What is stoichiometry? Definition:
stoichiometry refers to the theory of calculating or calculating the relative mass composition of reactants (starting materials) and products (resulting substances) in chemical reactions. In other words, stoichiometry is used in chemistry to understand chemical reactions in relation to the real proportions of the substances involved in the chemical reaction. The term stoichiometry is borrowed from the two Greek terms 'stoicheion' (= basic material) and 'metrein' (= measuring).
The stoichiometry is essentially based on three basic laws, which are presented below.
Law of Conservation of the Earth (Lomonosov-Lavoisier Law):
Core sentence: "After a chemical reaction, the mass of the products still corresponds to the mass of the educts." In a chemical reaction, there is only a rearrangement or rearrangement of the atoms. During the reaction, however, no atoms form / disappear, so the mass remains the same.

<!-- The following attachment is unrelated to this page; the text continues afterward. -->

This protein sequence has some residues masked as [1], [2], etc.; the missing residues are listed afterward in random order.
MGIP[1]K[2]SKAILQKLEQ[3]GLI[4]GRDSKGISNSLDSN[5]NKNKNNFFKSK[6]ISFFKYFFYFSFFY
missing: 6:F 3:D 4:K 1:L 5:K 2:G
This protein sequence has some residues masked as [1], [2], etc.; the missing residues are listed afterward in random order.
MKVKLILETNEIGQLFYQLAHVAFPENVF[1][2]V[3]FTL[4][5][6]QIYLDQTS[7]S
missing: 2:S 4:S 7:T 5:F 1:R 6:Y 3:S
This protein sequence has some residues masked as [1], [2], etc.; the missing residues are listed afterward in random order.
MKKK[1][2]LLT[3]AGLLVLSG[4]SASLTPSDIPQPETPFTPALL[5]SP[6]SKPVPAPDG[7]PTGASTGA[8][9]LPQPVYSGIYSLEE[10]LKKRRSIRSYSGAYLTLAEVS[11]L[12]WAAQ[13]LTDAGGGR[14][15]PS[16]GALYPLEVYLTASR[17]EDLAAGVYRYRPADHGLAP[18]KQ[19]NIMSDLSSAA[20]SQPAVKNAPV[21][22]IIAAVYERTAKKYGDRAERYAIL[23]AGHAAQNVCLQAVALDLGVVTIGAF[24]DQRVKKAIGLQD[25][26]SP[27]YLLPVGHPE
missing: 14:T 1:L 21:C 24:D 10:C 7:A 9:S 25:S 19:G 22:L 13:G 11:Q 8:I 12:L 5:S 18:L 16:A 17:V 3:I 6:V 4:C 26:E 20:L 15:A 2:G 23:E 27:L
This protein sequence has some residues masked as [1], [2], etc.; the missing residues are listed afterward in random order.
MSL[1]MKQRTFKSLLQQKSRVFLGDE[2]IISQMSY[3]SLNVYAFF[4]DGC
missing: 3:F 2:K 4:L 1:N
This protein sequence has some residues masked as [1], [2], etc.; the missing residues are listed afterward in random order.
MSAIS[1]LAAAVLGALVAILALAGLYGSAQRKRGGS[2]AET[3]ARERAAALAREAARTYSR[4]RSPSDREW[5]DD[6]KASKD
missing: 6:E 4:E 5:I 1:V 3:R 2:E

Law of Constant Proportions (Proust's Law):
Core sentence: "The mass ratio of the elements of a particular chemical compound is always the same." The simplest example is the chemical compound of the water. A water molecule always consists of one oxygen atom and two hydrogen atoms.
Law of Multiple Proportions (Dalton's Law):
Core sentence: "The mass ratio of the elements of chemical compounds is always in an integer relationship to each other." This law is based on the law of constant proportions. Therefore, back to the water molecule example: In a glass with water, the ratio of hydrogen to oxygen is always 2: 1, since every water molecule consists of two hydrogen atoms and one oxygen atom.